08/25/2014 12:04 pm ET Updated Oct 25, 2014

I Might Forget You, But Please Remember Me

Yagi Studio via Getty Images

My dad has Alzheimer's and it is an emotional struggle for me. I wrote this for my kids just in case it hits me me one day.

Hey you two. As I write this, it's 2014 and you are only 7 and 5 (though you like to remind me that you're 7 1/2, which technically isn't true). K, you are about to start second grade, you had an excellent report card at the end of last year and finished a play where you were hands down, the best "Glitter Bug" out there. J, you're getting ready to start Kindergarten, have recently learned to draw robots and can almost ride a two wheeler without crashing. These are small details of your life that make me smile. If I ever need to be cheered, I just think of you two and my day is instantly brighter. You guys make me laugh all the time and I know you look at me as your infallible leader in goofiness, make-believe and storytelling. But right now I have to admit, I'm scared. There's a chance I might forget you one day.

When we visit Grandpa I have to remind you to be patient with him because he might not remember you. He might get mad for no reason and I know that this is something you can't understand. We tell you his brain is sick and that deep down, he loves you. What you don't know is that it's hereditary. One day it could happen to me, and that terrifies me more than anything else in the world. I don't want to forget singing to you every night. I don't want to lose the images of playing the games we've made up like "Robot-Dad" and "That's My Shadow". I want to remember wiping your tears away when you fall. I want to remember tricking you into thinking walking on my back is a game, and not an easy way for me to score a back-rub. I want to remember being interrupted in the shower for the "emergency" of finding your mermaid picture. I just want to remember you both and how perfect you are.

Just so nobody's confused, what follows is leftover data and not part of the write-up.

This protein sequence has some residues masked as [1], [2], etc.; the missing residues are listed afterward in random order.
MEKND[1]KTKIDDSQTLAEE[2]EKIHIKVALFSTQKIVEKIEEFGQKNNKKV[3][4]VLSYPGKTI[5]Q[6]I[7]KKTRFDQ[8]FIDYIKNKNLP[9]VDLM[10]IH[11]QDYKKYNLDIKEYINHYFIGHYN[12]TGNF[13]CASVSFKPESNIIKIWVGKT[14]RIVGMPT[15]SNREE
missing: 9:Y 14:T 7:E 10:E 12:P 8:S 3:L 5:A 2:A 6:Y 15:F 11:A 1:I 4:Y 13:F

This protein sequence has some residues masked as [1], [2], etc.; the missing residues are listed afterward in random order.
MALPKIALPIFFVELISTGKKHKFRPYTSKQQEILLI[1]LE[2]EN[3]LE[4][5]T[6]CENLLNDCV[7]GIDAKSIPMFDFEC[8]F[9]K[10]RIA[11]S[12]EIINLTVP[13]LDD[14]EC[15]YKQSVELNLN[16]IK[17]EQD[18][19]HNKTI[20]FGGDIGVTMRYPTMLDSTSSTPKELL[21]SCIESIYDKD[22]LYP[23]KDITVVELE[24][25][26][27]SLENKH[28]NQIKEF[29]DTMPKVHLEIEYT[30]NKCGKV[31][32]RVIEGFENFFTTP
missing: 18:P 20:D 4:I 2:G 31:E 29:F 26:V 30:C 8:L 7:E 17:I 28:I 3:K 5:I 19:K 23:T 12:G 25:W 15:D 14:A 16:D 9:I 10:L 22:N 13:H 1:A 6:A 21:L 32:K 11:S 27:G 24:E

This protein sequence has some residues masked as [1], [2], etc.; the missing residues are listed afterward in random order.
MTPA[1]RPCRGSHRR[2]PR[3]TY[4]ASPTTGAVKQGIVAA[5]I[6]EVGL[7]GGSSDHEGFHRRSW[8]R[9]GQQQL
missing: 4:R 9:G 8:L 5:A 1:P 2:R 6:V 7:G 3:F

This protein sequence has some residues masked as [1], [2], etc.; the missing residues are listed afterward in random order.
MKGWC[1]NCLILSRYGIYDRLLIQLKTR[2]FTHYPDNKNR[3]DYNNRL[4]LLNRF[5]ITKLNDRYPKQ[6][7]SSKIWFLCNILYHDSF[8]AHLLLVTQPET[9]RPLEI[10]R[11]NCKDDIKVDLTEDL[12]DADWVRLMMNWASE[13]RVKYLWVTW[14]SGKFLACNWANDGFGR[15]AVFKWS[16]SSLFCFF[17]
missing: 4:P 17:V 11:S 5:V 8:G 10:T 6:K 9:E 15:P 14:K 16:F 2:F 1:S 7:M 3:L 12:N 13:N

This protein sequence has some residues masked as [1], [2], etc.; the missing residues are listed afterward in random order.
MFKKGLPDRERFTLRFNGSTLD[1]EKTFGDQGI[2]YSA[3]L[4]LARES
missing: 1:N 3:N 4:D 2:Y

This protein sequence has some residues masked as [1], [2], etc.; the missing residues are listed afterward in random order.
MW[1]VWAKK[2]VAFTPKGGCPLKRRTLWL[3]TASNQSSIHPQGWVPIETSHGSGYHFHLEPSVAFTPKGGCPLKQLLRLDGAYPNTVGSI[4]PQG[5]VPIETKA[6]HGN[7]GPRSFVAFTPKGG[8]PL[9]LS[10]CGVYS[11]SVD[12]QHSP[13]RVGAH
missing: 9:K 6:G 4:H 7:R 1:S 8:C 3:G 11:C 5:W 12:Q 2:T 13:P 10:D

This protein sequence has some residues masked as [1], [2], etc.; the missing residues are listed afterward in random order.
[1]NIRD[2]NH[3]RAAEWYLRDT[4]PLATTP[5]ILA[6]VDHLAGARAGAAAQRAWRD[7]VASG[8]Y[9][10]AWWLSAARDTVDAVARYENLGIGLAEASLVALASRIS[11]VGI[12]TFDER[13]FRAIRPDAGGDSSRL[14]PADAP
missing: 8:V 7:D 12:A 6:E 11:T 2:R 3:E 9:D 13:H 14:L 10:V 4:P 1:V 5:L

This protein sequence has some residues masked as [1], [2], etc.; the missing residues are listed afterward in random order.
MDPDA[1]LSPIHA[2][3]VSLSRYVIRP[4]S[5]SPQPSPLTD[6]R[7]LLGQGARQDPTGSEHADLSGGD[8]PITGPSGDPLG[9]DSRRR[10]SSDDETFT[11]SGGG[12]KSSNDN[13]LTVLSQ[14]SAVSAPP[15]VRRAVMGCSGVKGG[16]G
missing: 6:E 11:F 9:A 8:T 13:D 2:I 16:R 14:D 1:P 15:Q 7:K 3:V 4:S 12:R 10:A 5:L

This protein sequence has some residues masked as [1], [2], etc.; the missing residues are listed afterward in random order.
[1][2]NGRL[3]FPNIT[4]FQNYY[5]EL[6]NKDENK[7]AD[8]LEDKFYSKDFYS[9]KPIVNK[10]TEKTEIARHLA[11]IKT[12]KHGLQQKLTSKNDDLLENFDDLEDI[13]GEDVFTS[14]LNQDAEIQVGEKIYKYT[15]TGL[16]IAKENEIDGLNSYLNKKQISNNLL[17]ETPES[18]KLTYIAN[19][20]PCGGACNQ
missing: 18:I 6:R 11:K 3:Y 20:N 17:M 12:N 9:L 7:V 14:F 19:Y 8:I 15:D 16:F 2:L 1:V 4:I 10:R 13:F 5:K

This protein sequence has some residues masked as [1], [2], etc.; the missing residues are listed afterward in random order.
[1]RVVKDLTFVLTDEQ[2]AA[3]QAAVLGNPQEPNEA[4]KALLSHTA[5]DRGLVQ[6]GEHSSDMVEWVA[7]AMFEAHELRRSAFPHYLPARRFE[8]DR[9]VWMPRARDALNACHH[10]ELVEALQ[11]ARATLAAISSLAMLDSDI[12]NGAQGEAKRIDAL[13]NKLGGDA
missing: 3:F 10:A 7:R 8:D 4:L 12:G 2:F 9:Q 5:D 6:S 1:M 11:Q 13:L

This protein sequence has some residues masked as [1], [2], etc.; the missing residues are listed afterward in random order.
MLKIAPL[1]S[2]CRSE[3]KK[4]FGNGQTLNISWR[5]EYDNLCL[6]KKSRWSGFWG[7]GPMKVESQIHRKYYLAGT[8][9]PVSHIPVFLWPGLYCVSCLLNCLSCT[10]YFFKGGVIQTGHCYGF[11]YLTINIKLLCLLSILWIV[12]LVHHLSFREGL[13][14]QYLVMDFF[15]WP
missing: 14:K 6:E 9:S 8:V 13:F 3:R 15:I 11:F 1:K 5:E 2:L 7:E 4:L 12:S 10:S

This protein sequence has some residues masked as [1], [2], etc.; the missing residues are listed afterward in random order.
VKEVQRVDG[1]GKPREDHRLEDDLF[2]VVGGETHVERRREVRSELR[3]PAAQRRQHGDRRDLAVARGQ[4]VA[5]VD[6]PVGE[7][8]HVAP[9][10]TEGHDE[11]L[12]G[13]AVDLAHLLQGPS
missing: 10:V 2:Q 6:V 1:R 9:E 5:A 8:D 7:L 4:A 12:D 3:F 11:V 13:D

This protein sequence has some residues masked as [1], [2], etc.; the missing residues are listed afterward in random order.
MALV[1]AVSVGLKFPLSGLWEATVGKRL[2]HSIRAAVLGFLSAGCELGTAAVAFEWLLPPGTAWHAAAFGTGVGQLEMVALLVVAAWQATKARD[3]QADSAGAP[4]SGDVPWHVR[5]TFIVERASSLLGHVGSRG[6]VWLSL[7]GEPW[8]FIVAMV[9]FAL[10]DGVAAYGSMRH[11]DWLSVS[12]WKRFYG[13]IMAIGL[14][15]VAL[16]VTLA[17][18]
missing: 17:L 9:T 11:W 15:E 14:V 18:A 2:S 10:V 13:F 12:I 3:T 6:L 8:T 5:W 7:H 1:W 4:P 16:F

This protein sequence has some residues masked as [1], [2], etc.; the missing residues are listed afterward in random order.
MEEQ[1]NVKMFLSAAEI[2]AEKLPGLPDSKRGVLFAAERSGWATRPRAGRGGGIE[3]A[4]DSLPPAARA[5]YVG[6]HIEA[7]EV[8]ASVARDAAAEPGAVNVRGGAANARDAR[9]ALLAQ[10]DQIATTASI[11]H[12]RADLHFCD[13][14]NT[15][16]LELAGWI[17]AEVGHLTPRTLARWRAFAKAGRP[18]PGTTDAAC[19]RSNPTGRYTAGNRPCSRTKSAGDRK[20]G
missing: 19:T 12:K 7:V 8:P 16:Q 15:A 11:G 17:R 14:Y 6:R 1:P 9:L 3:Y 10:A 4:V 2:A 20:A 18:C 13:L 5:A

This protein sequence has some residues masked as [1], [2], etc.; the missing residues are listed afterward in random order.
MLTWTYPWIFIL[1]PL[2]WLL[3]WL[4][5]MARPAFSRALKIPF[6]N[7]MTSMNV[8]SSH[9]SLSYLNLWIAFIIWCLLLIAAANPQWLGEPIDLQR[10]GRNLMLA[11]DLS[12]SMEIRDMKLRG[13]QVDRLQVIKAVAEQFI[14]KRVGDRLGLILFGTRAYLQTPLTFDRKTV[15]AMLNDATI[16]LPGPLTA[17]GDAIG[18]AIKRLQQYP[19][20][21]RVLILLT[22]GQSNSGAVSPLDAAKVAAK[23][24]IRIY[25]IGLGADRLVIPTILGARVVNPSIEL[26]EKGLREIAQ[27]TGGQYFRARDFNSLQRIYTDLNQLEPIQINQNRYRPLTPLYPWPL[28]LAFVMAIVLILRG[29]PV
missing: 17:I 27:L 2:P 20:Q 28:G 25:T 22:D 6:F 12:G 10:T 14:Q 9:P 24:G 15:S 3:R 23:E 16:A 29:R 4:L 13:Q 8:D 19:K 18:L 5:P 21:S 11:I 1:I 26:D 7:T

If a day comes where my memory slips and I'm not the person you knew, please don't let the frustration become your lasting memory of me. If I'm like grandpa, you'll be mad that I remember quotes from movies I saw in the '80s but can't remember your children. You won't understand why I decide to do things that make no sense to you, but seem obvious to me. Grandpa dismantles appliances to the immense consternation of grandma. I might begin doing something similar. You'll be hurt by me and my changes in moods. You'll wonder how Mommy deals with me every day. I watch my own daddy now and wonder how it's possible to miss someone you've lost, who is standing in the same room or is a phone call away. Please don't let that be what you recall when you think of me.

Remember playing pirates and chasing through the woods.

Remember me as your hiking partner, giving names to plants and animals like the "butt beetle."

Remember karate chopping the waves on the beach and making dribble castles in the sunshine together.

Remember the dance parties and puppet shows acted out on our living room stage.

Remember making cooking videos together and thinking you are "famous" because of them.

Remember the bedtime stories I'd make up starring Princess K and her brother Prince J and the many adventures they had together.

Remember the things that haven't happened yet. Driving lessons. Surfing together. Dancing at your weddings. Teaching you to shave. Christmases, birthdays, summers, vacations.

Please remember me as I am now, and as the dad I always strived to be for you. When you're mad at me and sad for me, try to picture a younger dad. The one who would play, run, tumble and fall with you. The one who loves you and would do anything for you. Remember all of the good times we have spent together, because even though it might seem like those moments are gone for me, they are there deep down in my heart. Behind the fog of uncertainty and the curtain of confusion, I'll be remembering and loving you forever.